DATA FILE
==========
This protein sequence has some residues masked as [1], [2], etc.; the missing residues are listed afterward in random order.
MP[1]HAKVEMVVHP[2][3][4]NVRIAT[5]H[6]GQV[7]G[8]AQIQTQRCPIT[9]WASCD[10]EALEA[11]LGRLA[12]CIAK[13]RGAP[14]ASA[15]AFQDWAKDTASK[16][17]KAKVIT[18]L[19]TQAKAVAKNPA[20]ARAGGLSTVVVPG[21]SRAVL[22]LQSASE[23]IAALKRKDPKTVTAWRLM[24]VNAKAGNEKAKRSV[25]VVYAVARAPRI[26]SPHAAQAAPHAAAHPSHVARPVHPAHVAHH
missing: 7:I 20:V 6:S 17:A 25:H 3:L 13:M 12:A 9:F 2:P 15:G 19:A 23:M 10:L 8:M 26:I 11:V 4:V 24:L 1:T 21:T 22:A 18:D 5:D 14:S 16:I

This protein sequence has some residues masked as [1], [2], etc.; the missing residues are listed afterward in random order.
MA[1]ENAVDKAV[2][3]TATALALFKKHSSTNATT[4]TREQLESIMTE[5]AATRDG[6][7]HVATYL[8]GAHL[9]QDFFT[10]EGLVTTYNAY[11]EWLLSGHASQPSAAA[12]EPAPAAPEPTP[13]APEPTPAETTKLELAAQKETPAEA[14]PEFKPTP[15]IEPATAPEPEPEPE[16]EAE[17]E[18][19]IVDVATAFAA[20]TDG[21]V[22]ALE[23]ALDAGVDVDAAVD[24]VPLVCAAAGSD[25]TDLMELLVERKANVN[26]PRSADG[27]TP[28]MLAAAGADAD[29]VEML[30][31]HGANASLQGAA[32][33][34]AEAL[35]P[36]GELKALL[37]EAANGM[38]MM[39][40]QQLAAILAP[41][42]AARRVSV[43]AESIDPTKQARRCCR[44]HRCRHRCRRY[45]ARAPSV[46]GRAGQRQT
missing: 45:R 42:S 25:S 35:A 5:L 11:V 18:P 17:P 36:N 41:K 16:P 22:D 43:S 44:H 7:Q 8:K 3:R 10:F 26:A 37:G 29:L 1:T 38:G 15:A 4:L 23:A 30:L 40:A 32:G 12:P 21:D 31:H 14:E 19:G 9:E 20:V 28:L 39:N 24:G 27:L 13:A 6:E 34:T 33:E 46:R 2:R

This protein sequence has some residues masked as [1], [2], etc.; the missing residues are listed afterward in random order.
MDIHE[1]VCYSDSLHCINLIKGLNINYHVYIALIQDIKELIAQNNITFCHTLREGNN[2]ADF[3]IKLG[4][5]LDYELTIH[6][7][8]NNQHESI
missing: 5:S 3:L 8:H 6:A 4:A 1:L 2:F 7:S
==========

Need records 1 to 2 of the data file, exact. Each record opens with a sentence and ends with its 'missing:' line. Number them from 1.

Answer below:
This protein sequence has some residues masked as [1], [2], etc.; the missing residues are listed afterward in random order.
MP[1]HAKVEMVVHP[2][3][4]NVRIAT[5]H[6]GQV[7]G[8]AQIQTQRCPIT[9]WASCD[10]EALEA[11]LGRLA[12]CIAK[13]RGAP[14]ASA[15]AFQDWAKDTASK[16][17]KAKVIT[18]L[19]TQAKAVAKNPA[20]ARAGGLSTVVVPG[21]SRAVL[22]LQSASE[23]IAALKRKDPKTVTAWRLM[24]VNAKAGNEKAKRSV[25]VVYAVARAPRI[26]SPHAAQAAPHAAAHPSHVARPVHPAHVAHH
missing: 7:I 20:V 6:S 17:A 25:H 3:L 13:M 12:A 9:F 2:P 15:G 19:A 23:M 10:L 8:M 26:I 11:V 4:V 24:L 1:T 21:T 22:A 18:D 5:D 14:S 16:I

This protein sequence has some residues masked as [1], [2], etc.; the missing residues are listed afterward in random order.
MA[1]ENAVDKAV[2][3]TATALALFKKHSSTNATT[4]TREQLESIMTE[5]AATRDG[6][7]HVATYL[8]GAHL[9]QDFFT[10]EGLVTTYNAY[11]EWLLSGHASQPSAAA[12]EPAPAAPEPTP[13]APEPTPAETTKLELAAQKETPAEA[14]PEFKPTP[15]IEPATAPEPEPEPE[16]EAE[17]E[18][19]IVDVATAFAA[20]TDG[21]V[22]ALE[23]ALDAGVDVDAAVD[24]VPLVCAAAGSD[25]TDLMELLVERKANVN[26]PRSADG[27]TP[28]MLAAAGADAD[29]VEML[30][31]HGANASLQGAA[32][33][34]AEAL[35]P[36]GELKALL[37]EAANGM[38]MM[39][40]QQLAAILAP[41][42]AARRVSV[43]AESIDPTKQARRCCR[44]HRCRHRCRRY[45]ARAPSV[46]GRAGQRQT
missing: 45:R 42:S 25:S 35:A 5:L 11:V 18:P 17:P 36:N 41:K 16:P 22:D 43:S 44:H 7:Q 8:K 3:R 10:F 26:A 37:G 29:L 1:T 38:G 15:A 4:L 23:A 30:L 40:A 32:G 12:P 21:D 31:H 14:E 19:G 9:E 20:V 28:L 39:N 24:G 27:L 13:A 6:E 34:T 33:E 46:R 2:R